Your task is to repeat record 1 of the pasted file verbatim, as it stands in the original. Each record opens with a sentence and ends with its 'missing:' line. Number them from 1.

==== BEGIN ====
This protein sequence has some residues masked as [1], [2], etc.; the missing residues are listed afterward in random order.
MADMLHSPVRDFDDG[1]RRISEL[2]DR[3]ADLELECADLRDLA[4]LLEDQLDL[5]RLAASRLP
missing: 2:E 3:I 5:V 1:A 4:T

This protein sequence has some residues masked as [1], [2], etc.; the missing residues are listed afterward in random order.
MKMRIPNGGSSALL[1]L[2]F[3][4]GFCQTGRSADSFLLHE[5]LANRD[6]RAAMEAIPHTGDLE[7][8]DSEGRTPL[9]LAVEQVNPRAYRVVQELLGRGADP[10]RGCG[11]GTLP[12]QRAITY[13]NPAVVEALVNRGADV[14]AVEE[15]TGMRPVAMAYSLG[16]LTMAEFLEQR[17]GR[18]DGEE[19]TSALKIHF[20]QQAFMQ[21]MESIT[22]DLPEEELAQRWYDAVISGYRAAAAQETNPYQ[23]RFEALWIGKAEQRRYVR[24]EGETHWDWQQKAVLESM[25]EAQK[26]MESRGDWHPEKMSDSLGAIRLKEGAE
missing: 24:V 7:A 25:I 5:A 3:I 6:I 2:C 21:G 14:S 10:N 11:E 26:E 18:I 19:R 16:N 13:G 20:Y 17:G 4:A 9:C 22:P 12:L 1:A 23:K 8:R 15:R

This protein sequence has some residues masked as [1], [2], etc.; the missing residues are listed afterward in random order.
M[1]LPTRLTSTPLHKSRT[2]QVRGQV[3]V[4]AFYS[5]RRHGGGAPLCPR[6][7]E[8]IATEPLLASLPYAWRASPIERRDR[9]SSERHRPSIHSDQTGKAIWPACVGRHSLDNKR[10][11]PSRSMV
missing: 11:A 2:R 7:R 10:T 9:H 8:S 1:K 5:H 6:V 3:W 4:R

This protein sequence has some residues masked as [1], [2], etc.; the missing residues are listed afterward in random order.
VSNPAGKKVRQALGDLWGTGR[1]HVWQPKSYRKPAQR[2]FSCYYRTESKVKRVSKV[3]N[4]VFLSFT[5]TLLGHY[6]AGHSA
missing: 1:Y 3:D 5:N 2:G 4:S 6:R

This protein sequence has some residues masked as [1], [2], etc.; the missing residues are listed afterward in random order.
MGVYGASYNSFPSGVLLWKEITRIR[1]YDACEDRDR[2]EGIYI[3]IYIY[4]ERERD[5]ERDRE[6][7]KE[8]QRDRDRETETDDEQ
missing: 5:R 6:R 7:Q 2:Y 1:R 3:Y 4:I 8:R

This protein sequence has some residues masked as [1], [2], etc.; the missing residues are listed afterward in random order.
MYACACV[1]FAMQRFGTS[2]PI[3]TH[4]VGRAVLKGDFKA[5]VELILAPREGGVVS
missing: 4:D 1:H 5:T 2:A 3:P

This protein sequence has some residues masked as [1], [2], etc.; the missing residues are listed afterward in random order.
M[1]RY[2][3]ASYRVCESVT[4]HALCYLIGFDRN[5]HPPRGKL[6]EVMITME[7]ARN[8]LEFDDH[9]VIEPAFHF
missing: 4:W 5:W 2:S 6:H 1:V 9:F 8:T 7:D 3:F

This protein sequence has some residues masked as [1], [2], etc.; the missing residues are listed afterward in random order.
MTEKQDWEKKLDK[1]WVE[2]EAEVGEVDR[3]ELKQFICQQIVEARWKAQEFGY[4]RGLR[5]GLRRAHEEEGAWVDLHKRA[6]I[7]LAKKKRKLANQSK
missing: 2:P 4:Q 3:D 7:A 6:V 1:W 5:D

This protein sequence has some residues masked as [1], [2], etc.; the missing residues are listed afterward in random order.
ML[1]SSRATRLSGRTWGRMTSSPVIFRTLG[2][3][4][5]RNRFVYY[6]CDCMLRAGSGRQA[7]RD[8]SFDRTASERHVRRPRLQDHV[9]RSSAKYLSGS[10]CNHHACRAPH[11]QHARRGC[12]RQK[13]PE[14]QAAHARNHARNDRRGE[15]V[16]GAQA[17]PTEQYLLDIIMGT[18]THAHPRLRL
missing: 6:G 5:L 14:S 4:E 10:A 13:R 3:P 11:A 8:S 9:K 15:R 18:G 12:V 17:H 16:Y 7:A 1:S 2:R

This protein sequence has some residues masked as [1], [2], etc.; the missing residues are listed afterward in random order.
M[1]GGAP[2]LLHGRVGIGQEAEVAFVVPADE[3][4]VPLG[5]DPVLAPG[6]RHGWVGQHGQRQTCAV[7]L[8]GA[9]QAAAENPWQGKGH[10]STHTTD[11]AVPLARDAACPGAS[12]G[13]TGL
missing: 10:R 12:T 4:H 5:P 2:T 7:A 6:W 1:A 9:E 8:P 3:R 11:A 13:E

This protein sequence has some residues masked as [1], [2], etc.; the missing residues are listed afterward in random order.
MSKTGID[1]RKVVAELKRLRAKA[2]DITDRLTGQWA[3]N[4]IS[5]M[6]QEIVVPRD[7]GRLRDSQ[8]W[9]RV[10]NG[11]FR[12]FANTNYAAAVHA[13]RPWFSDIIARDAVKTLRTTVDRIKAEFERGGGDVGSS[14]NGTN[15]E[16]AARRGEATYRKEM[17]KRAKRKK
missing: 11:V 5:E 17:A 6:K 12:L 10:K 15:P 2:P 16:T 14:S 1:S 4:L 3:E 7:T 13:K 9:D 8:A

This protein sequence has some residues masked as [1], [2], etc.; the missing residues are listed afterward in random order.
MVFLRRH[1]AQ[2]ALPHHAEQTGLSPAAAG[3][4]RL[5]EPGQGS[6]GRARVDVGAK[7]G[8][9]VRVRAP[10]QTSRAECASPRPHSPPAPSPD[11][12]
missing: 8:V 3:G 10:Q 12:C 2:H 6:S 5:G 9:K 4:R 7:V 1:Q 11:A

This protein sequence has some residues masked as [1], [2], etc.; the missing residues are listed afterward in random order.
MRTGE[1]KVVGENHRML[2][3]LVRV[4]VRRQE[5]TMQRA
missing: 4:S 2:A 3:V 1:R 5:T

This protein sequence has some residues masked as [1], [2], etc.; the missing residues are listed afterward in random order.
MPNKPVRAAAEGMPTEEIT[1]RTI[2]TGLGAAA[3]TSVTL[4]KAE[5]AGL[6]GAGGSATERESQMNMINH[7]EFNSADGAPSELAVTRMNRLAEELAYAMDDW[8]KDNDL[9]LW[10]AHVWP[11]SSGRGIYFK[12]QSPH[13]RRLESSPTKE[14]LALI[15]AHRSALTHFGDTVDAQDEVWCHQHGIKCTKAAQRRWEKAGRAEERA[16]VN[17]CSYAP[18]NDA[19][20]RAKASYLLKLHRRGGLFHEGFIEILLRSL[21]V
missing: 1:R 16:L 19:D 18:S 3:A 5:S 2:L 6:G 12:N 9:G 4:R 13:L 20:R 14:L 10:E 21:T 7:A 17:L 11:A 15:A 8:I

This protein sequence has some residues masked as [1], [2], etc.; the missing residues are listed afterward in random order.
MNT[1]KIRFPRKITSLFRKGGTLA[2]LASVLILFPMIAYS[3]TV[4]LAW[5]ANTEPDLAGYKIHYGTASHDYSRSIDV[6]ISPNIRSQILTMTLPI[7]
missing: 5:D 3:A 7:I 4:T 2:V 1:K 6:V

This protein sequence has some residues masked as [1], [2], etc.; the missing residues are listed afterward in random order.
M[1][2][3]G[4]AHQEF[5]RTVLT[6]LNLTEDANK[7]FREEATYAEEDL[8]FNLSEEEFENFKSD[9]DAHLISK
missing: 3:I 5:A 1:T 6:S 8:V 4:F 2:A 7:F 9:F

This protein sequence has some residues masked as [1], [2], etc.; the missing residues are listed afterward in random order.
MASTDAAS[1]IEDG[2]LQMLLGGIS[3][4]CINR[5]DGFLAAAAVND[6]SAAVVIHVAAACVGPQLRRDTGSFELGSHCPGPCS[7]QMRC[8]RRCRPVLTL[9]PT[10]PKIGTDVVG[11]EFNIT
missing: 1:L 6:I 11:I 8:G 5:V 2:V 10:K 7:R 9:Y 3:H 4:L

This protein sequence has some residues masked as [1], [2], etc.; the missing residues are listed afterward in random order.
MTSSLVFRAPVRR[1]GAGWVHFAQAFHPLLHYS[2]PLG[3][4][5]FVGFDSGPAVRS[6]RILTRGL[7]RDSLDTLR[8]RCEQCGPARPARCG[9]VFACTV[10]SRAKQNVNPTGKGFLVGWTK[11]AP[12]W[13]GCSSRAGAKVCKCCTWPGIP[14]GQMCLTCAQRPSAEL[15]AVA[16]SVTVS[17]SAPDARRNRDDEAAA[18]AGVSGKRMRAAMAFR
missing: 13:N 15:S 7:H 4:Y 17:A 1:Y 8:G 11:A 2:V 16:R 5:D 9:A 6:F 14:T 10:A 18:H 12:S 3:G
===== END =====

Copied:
This protein sequence has some residues masked as [1], [2], etc.; the missing residues are listed afterward in random order.
MADMLHSPVRDFDDG[1]RRISEL[2]DR[3]ADLELECADLRDLA[4]LLEDQLDL[5]RLAASRLP
missing: 2:E 3:I 5:V 1:A 4:T